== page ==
Take the growing trade in services, which even physical goods, such as software-rich cars, now embody. That raises the stakes for the three big blocs to make sure it is their rules that are chosen. Demands for countries to make a choice will not go away with Trump.

Tensions will rise even in the area where America’s return to the fold is most welcome. A Biden White House would recommit the US to the Paris agreement and may pursue an ambitious climate change policy at home. Biden promises carbon border taxes on imports from countries that are deemed to be “cheating on their climate commitments”, a policy the EU also intends to introduce.

But making peace with Europe raises the risk of confrontation with China. It clears the field for a reunited west to form a “carbon club” demanding Beijing cracks down on its own emissions or lose market access.

It is a mistake to think of this as protectionism. It is, rather, a deeper form of globalisation, where cross-border economic activity is accompanied by cross-border rules to govern it. This re-regulation of cross-border economic flows is a natural, and potentially healthy, consequence of the earlier mistake of conflating globalisation with deregulation.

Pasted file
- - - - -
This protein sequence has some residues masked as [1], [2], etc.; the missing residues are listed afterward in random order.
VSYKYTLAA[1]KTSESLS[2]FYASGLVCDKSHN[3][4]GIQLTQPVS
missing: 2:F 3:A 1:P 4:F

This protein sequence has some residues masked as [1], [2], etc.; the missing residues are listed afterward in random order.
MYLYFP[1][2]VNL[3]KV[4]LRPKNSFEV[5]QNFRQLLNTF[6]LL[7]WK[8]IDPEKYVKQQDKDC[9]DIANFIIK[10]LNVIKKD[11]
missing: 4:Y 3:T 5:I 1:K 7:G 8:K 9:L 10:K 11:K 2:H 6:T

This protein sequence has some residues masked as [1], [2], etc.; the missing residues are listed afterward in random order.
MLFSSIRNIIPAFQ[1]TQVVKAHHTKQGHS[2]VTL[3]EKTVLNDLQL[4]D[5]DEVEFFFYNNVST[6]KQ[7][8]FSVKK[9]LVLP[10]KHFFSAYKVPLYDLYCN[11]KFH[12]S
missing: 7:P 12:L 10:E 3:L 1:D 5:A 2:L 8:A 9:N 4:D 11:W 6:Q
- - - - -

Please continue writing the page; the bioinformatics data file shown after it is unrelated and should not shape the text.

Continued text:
There are many possible outcomes of the looming regulatory battles. One is harmonisation: countries agree on similar (or similar enough) rules. This is the model of European economic integration, but is extremely unlikely on a global scale. Climate, however, could be an exception. A western carbon club covering half of the global economy could be a strong enough economic force field to force others into alignment.

Three main trading blocs

A second outcome is that countries outside the three blocs are more deeply absorbed into the sphere they are economically closest to. This creates dilemmas for those economies close to more than one – think Latin America choosing between China and the US, or Africa between China and Europe. The latest example is Brazil being told by the US to avoid Chinese telecoms group Huawei.

A third is splintering. In some areas, the rule books of the three main trading blocs are irreconcilable and will probably remain so. This seems true of personal data processing, where Europeans prioritise consumers over digital producers, the US favours Big Tech, and China facilitates state surveillance.

But a final, more optimistic, possibility is that countries converge on the most demanding standards. In the tendency known as “the Brussels effect”, countries sometimes adopt European-style rules because, once their companies satisfy them, they can typically also export to other markets.

As Nate Persily, a Stanford law professor, told the New Yorker: “Europe is the only functioning regulator of Silicon Valley.”

The previous phase of globalisation was often criticised for triggering a race to the bottom. In the next phase, a titanic struggle for regulatory dominance could paradoxically produce a race to the top. – Copyright The Financial Times Limited 2020